Perseveration (super focus or obsession with a topic) is common with children who have autism. This is most notable when they obsess on a topic or an activity so persistently that they cannot seem to transition to any other activity or topic of conversation. Children with ADHD have a greater tendency to move from one activity or topic to another rather quickly due to their impulsivity and limited ability to focus on one thing for an extended period of time.
Children with autism have difficulty with non verbal communication and often need to be taught to recognize facial expressions, gestures, and body language in order to respond appropriately when the people they are speaking with become bored, frustrated, or upset with the conversation. Children with ADHD have similar communication deficits but many of their communication deficits are due to frustration or intolerance with non-preferred environments or tasks which can lead to inappropriate behaviors such as verbal aggression, physical aggression, or meltdowns.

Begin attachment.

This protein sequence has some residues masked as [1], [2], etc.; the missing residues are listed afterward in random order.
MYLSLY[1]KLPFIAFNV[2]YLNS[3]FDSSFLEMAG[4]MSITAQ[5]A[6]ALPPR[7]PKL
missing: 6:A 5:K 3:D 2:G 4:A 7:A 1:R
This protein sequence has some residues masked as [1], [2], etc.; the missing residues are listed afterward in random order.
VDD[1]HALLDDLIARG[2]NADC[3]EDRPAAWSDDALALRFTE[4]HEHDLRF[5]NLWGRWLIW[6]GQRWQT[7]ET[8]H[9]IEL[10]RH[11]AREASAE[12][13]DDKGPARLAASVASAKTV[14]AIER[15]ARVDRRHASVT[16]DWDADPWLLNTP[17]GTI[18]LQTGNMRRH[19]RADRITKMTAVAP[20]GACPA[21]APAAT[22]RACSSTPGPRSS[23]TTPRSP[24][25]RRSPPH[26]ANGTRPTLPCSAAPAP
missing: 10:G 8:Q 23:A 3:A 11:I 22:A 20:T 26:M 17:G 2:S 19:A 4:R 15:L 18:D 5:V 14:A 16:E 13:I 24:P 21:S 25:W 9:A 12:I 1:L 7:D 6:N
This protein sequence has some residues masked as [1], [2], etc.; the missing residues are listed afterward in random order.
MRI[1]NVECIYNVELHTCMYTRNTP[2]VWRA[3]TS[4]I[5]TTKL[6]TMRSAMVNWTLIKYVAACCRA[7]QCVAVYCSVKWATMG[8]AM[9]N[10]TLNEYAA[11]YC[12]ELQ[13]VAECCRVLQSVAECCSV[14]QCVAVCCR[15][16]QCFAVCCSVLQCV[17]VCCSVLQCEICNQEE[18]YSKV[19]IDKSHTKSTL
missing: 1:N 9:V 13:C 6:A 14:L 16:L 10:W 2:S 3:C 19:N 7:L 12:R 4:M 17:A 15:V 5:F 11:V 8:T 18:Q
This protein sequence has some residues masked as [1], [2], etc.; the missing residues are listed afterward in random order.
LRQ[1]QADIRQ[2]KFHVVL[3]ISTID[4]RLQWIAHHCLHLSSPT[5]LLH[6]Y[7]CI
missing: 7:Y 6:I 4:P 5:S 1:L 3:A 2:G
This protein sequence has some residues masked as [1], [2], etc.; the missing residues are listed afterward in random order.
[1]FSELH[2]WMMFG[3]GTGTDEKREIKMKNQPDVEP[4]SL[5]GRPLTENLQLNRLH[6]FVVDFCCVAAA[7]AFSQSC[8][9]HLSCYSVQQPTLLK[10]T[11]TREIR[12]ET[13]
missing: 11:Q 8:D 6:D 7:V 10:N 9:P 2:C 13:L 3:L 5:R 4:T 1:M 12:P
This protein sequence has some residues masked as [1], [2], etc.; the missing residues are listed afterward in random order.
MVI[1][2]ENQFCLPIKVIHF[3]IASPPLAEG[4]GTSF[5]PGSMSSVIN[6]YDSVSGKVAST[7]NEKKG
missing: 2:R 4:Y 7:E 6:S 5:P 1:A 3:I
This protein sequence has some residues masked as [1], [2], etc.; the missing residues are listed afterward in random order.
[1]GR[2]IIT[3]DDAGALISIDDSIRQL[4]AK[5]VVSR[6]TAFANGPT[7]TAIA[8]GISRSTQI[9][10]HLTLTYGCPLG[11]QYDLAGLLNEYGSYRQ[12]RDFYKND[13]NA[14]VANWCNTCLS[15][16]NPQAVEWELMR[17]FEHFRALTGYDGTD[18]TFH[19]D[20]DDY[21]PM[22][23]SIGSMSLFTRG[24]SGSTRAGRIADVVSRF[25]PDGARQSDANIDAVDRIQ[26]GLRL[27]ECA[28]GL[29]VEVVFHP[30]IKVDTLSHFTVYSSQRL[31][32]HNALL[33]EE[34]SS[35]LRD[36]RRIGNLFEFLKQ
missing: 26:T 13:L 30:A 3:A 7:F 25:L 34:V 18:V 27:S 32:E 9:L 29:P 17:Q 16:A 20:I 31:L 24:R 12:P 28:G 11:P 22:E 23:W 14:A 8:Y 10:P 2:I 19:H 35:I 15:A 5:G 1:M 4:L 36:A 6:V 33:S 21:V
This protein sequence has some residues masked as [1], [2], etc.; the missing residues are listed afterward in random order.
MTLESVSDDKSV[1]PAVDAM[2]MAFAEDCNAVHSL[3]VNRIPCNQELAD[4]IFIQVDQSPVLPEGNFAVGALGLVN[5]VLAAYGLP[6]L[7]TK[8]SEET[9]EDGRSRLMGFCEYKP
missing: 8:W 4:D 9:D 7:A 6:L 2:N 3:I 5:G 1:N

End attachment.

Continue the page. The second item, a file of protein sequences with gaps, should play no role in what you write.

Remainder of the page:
Finally, one of the biggest differences between ADHD and autism is body movements. Both of these conditions come with a lot of activity and body motion. Children with ADHD are often described by parents, educators, and physicians as “driven by a motor”. These children are constantly in movement from one thing to the next. Children with autism tend to move their bodies with repetitive motions in order to soothe themselves. This usually presents itself in rocking motions, hand flapping, pacing, and other repetitive and unproductive movements.
In general, it could be stated that many of the traits of autism are internal while ADHD is more external. However, this would be a heavy generalization. The best summation of the similarities and differences between these two conditions is that while they share many traits- autism presents extra challenges in teaching appropriate social, communication, and behavioral responses.
Can you have ADHD and Autism together?